Underlying this boom-and-bust cycle of high yield bonds are periods of relative calm in defaults followed by dramatic surges. Investment grade bonds have defaulted at an average rate of 0.09% since 1981, with a standard deviation of 0.11. In 18 of the last 41 years, no IG bonds defaulted (this is logical as most defaults happen after a downgrade from IG to high yield). The story is very different with high yield: in 1991, 2001, and 2009, high yield bonds defaulted at a rate of more than 2.5x their normal rate, in one case hitting double digit default percentages in 1991 (see Figure 2 below). Looking at the average high yield default rate of 3.95% and applying a linear mental model across decades could lead an investor to overlook the surges of defaults that hit in major credit crises; a primary driver of price selloffs and widening spreads outlined above.

Figure 2: Global Default Rates – Investment Grade vs. Speculative Grade

Chart showing elevated periods of high yield bond defaults.

Source: S&P Global Ratings Research and S&P Global Market Intelligence’s CreditPro®. Copyright © 2022 by Standard & Poor’s Financial Services LLC. All rights reserved. Information is subject to change and is not a guarantee of future results.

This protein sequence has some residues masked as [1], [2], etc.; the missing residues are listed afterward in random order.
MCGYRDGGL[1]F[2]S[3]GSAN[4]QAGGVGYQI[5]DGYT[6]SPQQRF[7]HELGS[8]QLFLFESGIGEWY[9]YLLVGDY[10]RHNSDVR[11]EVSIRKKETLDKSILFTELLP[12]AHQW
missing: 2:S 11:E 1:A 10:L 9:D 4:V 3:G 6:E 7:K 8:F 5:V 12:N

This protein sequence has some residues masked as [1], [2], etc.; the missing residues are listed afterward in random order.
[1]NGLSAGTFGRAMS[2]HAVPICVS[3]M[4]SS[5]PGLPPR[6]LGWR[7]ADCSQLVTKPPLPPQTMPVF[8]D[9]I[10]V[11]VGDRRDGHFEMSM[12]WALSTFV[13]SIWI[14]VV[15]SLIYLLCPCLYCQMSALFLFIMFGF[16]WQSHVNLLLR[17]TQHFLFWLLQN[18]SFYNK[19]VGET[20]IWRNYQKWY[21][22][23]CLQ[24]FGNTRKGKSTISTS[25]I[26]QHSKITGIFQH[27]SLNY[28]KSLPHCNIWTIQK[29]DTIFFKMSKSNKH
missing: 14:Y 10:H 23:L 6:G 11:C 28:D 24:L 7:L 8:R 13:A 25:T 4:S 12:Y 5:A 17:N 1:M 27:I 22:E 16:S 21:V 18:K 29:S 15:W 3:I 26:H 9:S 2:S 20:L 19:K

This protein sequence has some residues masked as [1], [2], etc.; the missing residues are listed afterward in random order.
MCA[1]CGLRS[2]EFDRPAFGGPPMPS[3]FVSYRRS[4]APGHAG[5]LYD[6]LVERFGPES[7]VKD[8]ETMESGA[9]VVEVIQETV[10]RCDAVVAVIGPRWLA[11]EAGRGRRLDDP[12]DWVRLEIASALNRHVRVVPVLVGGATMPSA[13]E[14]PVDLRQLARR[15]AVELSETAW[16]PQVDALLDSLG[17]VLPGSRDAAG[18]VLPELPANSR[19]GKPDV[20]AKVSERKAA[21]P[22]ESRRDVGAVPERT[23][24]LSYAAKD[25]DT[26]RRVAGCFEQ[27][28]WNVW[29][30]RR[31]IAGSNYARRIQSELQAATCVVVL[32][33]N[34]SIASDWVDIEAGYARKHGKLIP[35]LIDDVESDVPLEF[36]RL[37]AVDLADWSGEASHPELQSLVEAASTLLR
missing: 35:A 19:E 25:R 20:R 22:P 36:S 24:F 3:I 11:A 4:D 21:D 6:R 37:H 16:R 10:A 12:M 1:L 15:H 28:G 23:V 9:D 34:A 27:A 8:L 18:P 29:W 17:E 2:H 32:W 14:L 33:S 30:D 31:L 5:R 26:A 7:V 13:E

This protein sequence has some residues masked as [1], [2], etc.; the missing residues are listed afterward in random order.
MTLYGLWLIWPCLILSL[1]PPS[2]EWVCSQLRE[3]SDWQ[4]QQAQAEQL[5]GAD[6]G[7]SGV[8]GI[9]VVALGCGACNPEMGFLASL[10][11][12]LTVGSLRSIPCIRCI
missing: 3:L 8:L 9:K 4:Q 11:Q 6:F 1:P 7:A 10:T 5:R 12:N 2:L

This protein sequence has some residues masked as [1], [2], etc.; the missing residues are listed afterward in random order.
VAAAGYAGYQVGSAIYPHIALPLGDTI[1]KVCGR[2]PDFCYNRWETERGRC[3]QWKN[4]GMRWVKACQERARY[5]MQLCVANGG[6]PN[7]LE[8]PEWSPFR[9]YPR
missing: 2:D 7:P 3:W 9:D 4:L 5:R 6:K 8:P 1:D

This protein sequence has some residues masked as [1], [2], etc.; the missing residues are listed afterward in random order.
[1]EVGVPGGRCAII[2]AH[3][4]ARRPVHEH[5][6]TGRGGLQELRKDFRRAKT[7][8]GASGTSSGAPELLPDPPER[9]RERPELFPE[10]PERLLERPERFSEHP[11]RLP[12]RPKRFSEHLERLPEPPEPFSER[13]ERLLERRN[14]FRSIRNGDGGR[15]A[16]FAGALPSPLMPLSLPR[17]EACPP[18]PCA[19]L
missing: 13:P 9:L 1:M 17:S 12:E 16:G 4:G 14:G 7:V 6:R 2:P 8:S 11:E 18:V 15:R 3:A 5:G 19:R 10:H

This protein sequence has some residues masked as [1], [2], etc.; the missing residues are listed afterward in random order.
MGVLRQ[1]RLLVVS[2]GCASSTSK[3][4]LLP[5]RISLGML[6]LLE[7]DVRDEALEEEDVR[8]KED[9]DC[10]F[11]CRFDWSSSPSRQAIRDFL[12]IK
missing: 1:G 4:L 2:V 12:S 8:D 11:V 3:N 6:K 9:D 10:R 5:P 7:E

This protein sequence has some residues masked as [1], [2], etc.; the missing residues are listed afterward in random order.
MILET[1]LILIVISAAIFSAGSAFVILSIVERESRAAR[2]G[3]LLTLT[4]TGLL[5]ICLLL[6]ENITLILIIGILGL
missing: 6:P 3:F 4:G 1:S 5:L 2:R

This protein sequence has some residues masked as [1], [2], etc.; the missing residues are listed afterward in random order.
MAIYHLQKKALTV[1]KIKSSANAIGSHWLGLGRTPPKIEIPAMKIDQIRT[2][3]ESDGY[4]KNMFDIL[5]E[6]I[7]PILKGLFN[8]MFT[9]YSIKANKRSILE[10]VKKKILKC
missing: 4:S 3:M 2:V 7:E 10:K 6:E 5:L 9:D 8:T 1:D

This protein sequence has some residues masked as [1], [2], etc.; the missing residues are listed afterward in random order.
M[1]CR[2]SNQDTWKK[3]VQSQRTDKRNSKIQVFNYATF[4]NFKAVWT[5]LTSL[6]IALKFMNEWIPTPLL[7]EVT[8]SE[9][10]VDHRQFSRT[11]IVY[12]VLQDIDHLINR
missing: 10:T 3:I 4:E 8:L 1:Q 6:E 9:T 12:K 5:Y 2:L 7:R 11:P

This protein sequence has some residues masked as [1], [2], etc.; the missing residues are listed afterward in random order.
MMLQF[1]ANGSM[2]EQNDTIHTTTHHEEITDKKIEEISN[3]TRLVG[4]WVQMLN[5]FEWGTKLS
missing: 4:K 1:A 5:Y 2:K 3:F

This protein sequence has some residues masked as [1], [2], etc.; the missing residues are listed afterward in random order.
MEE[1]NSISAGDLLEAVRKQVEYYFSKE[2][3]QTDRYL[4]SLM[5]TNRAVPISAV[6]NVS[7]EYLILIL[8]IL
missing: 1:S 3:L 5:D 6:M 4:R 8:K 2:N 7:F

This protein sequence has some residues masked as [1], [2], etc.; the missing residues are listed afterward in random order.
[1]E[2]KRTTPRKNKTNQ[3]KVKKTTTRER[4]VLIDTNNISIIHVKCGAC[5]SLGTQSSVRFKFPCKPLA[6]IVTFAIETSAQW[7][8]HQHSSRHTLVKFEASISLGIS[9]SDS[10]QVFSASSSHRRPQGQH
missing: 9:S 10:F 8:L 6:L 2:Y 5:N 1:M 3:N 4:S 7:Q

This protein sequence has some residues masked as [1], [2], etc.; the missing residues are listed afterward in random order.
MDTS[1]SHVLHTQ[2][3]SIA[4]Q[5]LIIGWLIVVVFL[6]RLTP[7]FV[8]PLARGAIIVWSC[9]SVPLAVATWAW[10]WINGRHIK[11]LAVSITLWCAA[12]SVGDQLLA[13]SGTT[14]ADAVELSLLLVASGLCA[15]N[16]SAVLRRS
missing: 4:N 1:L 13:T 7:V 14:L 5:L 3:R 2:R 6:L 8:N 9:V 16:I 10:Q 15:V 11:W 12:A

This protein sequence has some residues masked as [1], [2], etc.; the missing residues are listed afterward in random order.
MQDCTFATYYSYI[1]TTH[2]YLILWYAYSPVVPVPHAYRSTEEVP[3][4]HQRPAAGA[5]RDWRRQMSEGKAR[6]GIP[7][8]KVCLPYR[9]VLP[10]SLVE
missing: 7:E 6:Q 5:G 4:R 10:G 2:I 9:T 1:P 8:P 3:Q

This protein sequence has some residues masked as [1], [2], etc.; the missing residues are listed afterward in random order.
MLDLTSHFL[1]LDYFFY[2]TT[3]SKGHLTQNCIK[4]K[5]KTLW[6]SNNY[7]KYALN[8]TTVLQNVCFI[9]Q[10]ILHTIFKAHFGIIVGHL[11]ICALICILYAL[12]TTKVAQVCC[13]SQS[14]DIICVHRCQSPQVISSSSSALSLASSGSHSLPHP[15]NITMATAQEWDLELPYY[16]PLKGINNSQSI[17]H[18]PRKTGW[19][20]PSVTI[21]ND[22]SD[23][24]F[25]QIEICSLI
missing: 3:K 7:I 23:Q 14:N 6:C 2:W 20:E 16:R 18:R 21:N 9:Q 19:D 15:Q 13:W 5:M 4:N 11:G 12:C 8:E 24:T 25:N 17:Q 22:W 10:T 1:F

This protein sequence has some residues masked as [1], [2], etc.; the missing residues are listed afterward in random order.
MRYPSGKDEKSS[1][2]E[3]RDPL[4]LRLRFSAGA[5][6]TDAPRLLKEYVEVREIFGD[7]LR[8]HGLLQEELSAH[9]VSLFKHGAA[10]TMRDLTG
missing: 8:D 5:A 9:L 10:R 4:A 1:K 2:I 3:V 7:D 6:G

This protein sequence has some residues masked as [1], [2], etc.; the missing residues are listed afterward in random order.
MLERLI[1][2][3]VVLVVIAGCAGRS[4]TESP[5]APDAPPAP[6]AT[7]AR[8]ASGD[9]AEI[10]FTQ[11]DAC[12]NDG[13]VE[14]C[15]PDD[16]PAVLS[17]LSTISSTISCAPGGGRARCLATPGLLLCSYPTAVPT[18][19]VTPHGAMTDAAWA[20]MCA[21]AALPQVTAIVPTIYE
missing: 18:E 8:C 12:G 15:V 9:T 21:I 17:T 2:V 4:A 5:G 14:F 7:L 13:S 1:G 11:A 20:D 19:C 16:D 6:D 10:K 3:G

Blindly Fixating on Yield Income Masks Poor Long-Term Principal Performance

Putting market timing aside, an investor who bought and held a high yield fund tracking the Bloomberg US Corporate High Yield Total Return Index (LF98TRUU) in May 2012 would have realized a 69.71% total return over the ensuing 10 years (see Figure 3). Seems good, right? But they’d only get that return if they reinvested every dividend payment into more shares of the fund, which defeats the purpose of using high yield bonds for income. If, however, they used the dividends as income and did not reinvest, they would have seen their principal erode by -10.58%. Add to this the downward long-term trend in yields and the rise of inflation, and the investor is hit with a double-whammy: their principal is eroding, and their income stream buys them less every year. (Note, the actual return figure would be lower in a fund due to management fees and other expenses. We use an index for illustrative purposes.)